Dangerous days

Published 12:00 am Saturday, July 17, 2004

People of all ages felt the heat this past week as temperatures soared to the triple digits and heat indexes went into the danger level.

Yes, the heat is quite dangerous as heat strokes and heat exhaustion can be a problem for people of all ages.

The recent blistering temperatures have left conditions suitable for a variety of health problems.

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The problems associated with heat know no age barrier, according to medical experts. They can prove fatal to all ages from infants to elderly people.

Nurse Practitioner Anne Keen, of Greenville Pediatrics, said small children should be closely watched during the hot summer months.

&uot;Children can get heat exhaustion and heat stroke just like adults,&uot; said Keen. &uot;It is very important to closely monitor how long they are in the sun.&uot;

Keen said the best way to do this was to limit children to certain periods of play in the sun.

&uot;We recommend short stints outside,&uot; said Keen. &uot;We also recommend they use a water proof or sweat proof sun block.&uot;

Keen said dehydration was a large problem for younger children and parents should be sure they take in plenty of liquids.

&uot;Children can easily dehydrate,&uot; said Keen. &uot;One way to prevent that is to make sure they take in plenty of fluids. They should also make sure they are hydrating fluids and not soft drinks.&uot;

As far as infants are concerned Keen said it is best to keep them out of the sun altogether.

&uot;Infants under six months should not be in the sun,&uot; said Keen. &uot;It is best to keep them inside or in the shade.&uot;

Similar problems can effect the elderly during periods of extreme heat.

Dr. Ken Woll of Southeastern Cardiology said he recommends avoiding the heat altogether for elderly people.

&uot;The older you get the higher the risk is,&uot; said Woll. &uot;Especially if you have existing heart problems.&uot;

Woll said even if elderly people are doing nothing in the heat it could cause problems.

&uot;It puts a big strain on the heart even if they are out and aren’t doing anything,&uot; said Woll. &uot;I tell people not to exert themselves.&uot;

While Woll suggests people stay out of the heat, he says there are ways to keep up their exercise programs.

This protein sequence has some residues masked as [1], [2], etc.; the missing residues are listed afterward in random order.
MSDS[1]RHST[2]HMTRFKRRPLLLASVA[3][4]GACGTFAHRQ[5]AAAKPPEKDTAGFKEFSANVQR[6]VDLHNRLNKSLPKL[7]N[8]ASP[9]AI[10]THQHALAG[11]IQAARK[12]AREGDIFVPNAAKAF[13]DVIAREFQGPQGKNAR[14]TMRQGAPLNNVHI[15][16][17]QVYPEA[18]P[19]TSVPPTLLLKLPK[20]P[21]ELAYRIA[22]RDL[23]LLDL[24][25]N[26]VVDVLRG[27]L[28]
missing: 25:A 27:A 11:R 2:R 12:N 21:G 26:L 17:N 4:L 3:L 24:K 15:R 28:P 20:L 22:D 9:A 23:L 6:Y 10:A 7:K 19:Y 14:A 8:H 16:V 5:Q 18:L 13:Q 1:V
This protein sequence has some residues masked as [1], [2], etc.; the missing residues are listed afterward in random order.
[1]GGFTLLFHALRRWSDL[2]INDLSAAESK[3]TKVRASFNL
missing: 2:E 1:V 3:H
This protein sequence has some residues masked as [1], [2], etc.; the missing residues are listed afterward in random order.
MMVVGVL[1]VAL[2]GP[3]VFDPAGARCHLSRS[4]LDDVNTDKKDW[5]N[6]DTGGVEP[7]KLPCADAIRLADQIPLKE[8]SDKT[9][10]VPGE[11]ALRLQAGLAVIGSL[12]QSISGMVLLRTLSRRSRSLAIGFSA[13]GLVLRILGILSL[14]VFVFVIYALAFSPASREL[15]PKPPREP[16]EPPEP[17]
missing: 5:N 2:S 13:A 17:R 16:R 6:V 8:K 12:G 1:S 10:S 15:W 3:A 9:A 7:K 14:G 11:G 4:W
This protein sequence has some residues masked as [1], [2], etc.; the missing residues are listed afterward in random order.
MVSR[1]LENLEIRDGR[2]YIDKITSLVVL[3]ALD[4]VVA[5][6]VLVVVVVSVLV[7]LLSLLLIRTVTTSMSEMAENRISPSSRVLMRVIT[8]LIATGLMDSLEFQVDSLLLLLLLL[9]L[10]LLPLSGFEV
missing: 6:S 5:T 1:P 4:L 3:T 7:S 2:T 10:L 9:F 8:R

&uot;I tell them to go walk at Wal-Mart or in the mall,&uot; said Woll. &uot;It’s important to keep exercising, but they need to do it somewhere cool.&uot;

Woll also said fluids were important.

&uot;It’s always important to keep lots of fluids,&uot; said Woll. &uot;Water will do fine. It’s just important to stay hydrated.&uot;

Woll said no matter what people do in the summer the main thing was to keep out of the heat.

&uot;The main thing is to stay cool,&uot; said Woll. &uot;Use fans and air conditioning or whatever you can. Just stay cool.&uot;

There are four major problems that arise from exposure to heat. Each has unique characteristics they can be recognized by the following:

N Heat cramps are a mild, but very painful, problem with overheating. Cramps usually occur after heavy exertion. Cramps occur in the muscles of the arms, legs and abdomen.

Treatment for cramps can be oral fluid and a quarter to a half a teaspoon of table salt in one glass of water.

N Heat Syncope is another problem that comes from reduced blood flow to the brain. Increased blood flow to the skin and pooling of blood in the legs can lead to a drop in blood pressure. This usually leads to a feeling of lightheadedness and fainting.

The best way to treat a person for this is lying them down, replacing fluids and consulting a doctor as quickly as possible.

N Heat exhaustion is a very serious problem stemming from over exposure to the sun. This occurs from excessive sweating in a hot environment, which reduces blood volume.

Symptoms include profuse sweating, weakness, dizziness, headache, nausea, and vomiting, rapid heart rate, low blood pressure and a core body temperature of 38 degrees to 39 degrees Celsius.

Treatment is to move the person to a cool area to rest, remove restrictive clothing and give oral fluids. The recommended amount is 1 liter per hour for several hours. If recovery is delayed, intravenous fluids and active cooling will be needed.

N Heat stroke exceeds the other three in the seriousness and urgency. A heat stroke occurs when the body temperature exceeds 40.5 degrees Celsius. It causes many organs in the body to suffer tissue damage and the body temperature must be reduced quickly. Most people will have very noticeable changes such as delirium, coma and seizures.

Some of the effects are not as easily seen. There can be liver, kidney, and muscle and heart damage.

Treatment in the field is to move the person to a cool shady place, remove unnecessary clothing and spray them with water or wrap them in wet towels. It is very important to increase the airflow over the victim.

Anyone suffering from heat stroke should be quickly taken to the hospital where more intense treatment can be given.